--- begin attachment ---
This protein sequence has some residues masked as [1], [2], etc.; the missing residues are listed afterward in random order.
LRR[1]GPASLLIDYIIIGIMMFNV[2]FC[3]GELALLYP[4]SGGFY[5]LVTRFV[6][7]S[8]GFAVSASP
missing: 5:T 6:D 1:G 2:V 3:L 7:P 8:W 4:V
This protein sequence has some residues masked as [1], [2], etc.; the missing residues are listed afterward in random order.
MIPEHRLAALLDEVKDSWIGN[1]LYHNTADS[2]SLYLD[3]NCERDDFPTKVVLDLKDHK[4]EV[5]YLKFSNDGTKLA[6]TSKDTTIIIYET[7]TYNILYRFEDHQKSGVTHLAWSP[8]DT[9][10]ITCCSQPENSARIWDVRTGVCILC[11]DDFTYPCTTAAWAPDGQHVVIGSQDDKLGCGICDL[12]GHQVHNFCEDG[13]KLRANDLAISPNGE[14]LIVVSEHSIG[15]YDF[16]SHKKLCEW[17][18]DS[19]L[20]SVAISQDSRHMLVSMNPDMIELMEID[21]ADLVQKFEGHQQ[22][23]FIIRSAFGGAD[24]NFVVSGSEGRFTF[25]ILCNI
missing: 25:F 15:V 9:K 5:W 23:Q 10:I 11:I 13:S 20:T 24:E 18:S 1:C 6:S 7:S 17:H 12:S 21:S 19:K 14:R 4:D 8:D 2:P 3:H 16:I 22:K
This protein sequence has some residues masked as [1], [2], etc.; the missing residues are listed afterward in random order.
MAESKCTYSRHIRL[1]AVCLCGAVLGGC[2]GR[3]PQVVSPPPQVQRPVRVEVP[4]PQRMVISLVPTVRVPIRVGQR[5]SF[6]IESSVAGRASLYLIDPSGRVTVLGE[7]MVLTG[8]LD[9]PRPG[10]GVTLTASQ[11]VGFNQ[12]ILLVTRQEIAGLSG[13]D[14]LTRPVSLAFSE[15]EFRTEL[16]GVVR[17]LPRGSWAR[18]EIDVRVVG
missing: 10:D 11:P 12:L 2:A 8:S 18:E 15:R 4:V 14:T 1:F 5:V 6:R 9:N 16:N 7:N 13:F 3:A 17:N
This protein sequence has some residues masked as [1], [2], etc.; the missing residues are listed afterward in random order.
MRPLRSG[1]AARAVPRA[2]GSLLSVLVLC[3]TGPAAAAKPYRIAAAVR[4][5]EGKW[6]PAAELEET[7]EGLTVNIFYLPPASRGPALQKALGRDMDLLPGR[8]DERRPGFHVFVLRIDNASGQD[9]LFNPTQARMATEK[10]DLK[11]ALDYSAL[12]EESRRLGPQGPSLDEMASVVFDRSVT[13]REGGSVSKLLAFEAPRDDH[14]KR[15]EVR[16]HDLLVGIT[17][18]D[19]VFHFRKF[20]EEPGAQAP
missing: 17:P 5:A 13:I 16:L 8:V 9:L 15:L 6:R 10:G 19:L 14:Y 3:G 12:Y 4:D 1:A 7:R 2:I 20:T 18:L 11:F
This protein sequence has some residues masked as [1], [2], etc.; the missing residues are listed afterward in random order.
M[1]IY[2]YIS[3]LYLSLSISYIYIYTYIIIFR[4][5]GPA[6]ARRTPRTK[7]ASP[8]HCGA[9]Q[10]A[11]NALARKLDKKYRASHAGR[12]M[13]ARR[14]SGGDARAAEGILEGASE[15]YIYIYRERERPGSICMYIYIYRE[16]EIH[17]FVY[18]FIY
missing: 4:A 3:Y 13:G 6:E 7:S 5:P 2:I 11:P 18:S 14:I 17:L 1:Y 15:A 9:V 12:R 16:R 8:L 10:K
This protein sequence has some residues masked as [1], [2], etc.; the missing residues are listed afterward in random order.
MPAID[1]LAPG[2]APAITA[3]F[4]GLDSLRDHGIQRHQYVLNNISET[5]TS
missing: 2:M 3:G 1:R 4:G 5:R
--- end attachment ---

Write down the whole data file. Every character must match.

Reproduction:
This protein sequence has some residues masked as [1], [2], etc.; the missing residues are listed afterward in random order.
LRR[1]GPASLLIDYIIIGIMMFNV[2]FC[3]GELALLYP[4]SGGFY[5]LVTRFV[6][7]S[8]GFAVSASP
missing: 5:T 6:D 1:G 2:V 3:L 7:P 8:W 4:V
This protein sequence has some residues masked as [1], [2], etc.; the missing residues are listed afterward in random order.
MIPEHRLAALLDEVKDSWIGN[1]LYHNTADS[2]SLYLD[3]NCERDDFPTKVVLDLKDHK[4]EV[5]YLKFSNDGTKLA[6]TSKDTTIIIYET[7]TYNILYRFEDHQKSGVTHLAWSP[8]DT[9][10]ITCCSQPENSARIWDVRTGVCILC[11]DDFTYPCTTAAWAPDGQHVVIGSQDDKLGCGICDL[12]GHQVHNFCEDG[13]KLRANDLAISPNGE[14]LIVVSEHSIG[15]YDF[16]SHKKLCEW[17][18]DS[19]L[20]SVAISQDSRHMLVSMNPDMIELMEID[21]ADLVQKFEGHQQ[22][23]FIIRSAFGGAD[24]NFVVSGSEGRFTF[25]ILCNI
missing: 25:F 15:V 9:K 5:W 23:Q 10:I 11:I 13:S 20:T 24:E 18:S 1:C 6:S 7:S 17:H 12:S 21:S 19:K 14:R 4:D 8:D 2:P 3:H 16:I 22:K
This protein sequence has some residues masked as [1], [2], etc.; the missing residues are listed afterward in random order.
MAESKCTYSRHIRL[1]AVCLCGAVLGGC[2]GR[3]PQVVSPPPQVQRPVRVEVP[4]PQRMVISLVPTVRVPIRVGQR[5]SF[6]IESSVAGRASLYLIDPSGRVTVLGE[7]MVLTG[8]LD[9]PRPG[10]GVTLTASQ[11]VGFNQ[12]ILLVTRQEIAGLSG[13]D[14]LTRPVSLAFSE[15]EFRTEL[16]GVVR[17]LPRGSWAR[18]EIDVRVVG
missing: 10:D 11:P 12:L 2:A 8:S 18:E 15:R 4:V 14:T 1:F 5:V 6:R 9:N 16:N 7:N 13:F 3:A 17:N
This protein sequence has some residues masked as [1], [2], etc.; the missing residues are listed afterward in random order.
MRPLRSG[1]AARAVPRA[2]GSLLSVLVLC[3]TGPAAAAKPYRIAAAVR[4][5]EGKW[6]PAAELEET[7]EGLTVNIFYLPPASRGPALQKALGRDMDLLPGR[8]DERRPGFHVFVLRIDNASGQD[9]LFNPTQARMATEK[10]DLK[11]ALDYSAL[12]EESRRLGPQGPSLDEMASVVFDRSVT[13]REGGSVSKLLAFEAPRDDH[14]KR[15]EVR[16]HDLLVGIT[17][18]D[19]VFHFRKF[20]EEPGAQAP
missing: 17:P 5:A 13:I 16:L 8:V 9:L 15:L 6:R 10:G 19:L 14:Y 3:G 12:Y 4:D 1:A 7:R 2:I 20:T 18:L 11:F
This protein sequence has some residues masked as [1], [2], etc.; the missing residues are listed afterward in random order.
M[1]IY[2]YIS[3]LYLSLSISYIYIYTYIIIFR[4][5]GPA[6]ARRTPRTK[7]ASP[8]HCGA[9]Q[10]A[11]NALARKLDKKYRASHAGR[12]M[13]ARR[14]SGGDARAAEGILEGASE[15]YIYIYRERERPGSICMYIYIYRE[16]EIH[17]FVY[18]FIY
missing: 4:A 3:Y 13:G 6:E 7:S 5:P 2:I 11:P 18:S 14:I 17:L 1:Y 15:A 9:V 12:R 16:R 8:L 10:K
This protein sequence has some residues masked as [1], [2], etc.; the missing residues are listed afterward in random order.
MPAID[1]LAPG[2]APAITA[3]F[4]GLDSLRDHGIQRHQYVLNNISET[5]TS
missing: 2:M 3:G 1:R 4:G 5:R